Sleep Hacking: 5 Methods for Getting More Sleep, More Often

By October 5, 2015Health and Wellness
sleep tips Reading Time: 5 minutes

Lack of sleep sucks. After just one night, you become a groggy mess: short-tempered, uncoordinated, unable to concentrate. Your willpower plummets, and you perform poorly at work.

You turn to stimulants, downing coffee and Red Bull to get through your day. Your brain calls for glucose, and your diet goes out the window, everything in the vending machine now fair game. You make simple cognitive mistakes, and you drive like you’ve had a few.

It’s a bad scene.

Luckily, it’s avoidable. With just a few changes to your routine, you can sleep better: falling asleep quickly, staying asleep, and waking up refreshed.

Below, your guide to making it happen.

Hack 1: Ride the Sleep Cycle

Your level of wakefulness is characterized by brain wave activity. During the day, our brains produce beta waves when we’re most alert, and alpha waves when we’re relatively relaxed.  

When we sleep, we go through two theta wave phases (light sleep) and then progress through two delta wave phases (deep sleep). We then cycle back up through the phases and end the cycle in a unique phase of sleep called REM (“rapid eye movement”) sleep, during which brain wave activity closely resembles wakefulness.

The entire cycle lasts about 90 minutes. As you go through multiple cycles, duration of delta sleep decreases and duration of REM sleep increases (1). If you’re woken during the deeper stages of sleep, you’ll be groggy. If you wake during the lighter stages, especially out of REM sleep, you’ll be more alert.  

Therefore, timing is everything. To wake up refreshed, plan your sleep in 90-minute increments. Aim for nine hours (six full cycles), and if you can’t fit it in, aim for seven-and-a-half hours (five cycles). You’ll sleep long enough to get the benefits of deep sleep and you’ll wake up ready to go.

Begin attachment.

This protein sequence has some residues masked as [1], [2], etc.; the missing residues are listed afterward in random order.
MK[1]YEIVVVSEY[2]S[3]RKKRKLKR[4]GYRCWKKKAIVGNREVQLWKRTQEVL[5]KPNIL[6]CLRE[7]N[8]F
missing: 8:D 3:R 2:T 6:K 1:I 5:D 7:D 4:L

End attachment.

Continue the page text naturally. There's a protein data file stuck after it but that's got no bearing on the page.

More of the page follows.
New Call-to-action

Hack 2: Control your Circadian Rhythm

We are incredibly sensitive to the biological effects of light. Its presence or absence controls our circadian rhythm, impacting when we wake and when we sleep.

The circadian rhythm is our innate 24-hour clock, the timing mechanism that controls our level of alertness. It is driven by melatonin, a hormone secreted by our pineal gland in response to light levels. During a “normal” 24-hour period, we experience peak wakefulness in the mid-morning and evening, with dips in the early a.m. hours and at mid-afternoon (3, 4).  

This natural ebb and flow is disrupted by light exposure during odd hours.When we expose ourselves to light at night (especially blue wavelengths), we suppress melatonin production, creating alertness just when we should be getting sleepy (5).  

Therefore, controlling light is a key factor in getting to sleep quickly.  First, darken your bedroom: install blackout curtains, cover your alarm clock, and remove any remaining sources of ambient light.  Then, limit pre-bedtime screen exposure (a huge source of blue light).  Phones, televisions, and their like should be shut off well before your planned sleep time, allowing your body to produce the necessary melatonin to put you to sleep.  Put simply, limit your light to maximize your sleep.

Hack 3: Harness the Psychology of Habit

Getting in bed should be a cue for only two things: going to sleep or having sex. Nonetheless, we use our beds for all kinds of non-sleep activities: watching television, reading, snacking, scrolling through social media, having conversations with our partner.

When we do this, we’re conditioning ourselves to stay awake. Instead of a place for rest, bed becomes associated with intellectually- and physically-stimulating activities. Our bodies respond to this association by elevating alertness and physiological readiness upon entering bed, making us hyper just when we should be winding down.

To avoid this, omit non-sleep activities from the bedroom. Your brain will begin to associate the bed with rest and sleep, and respond in kind by bringing down your level of arousal. You’ll fall asleep faster and stay asleep longer.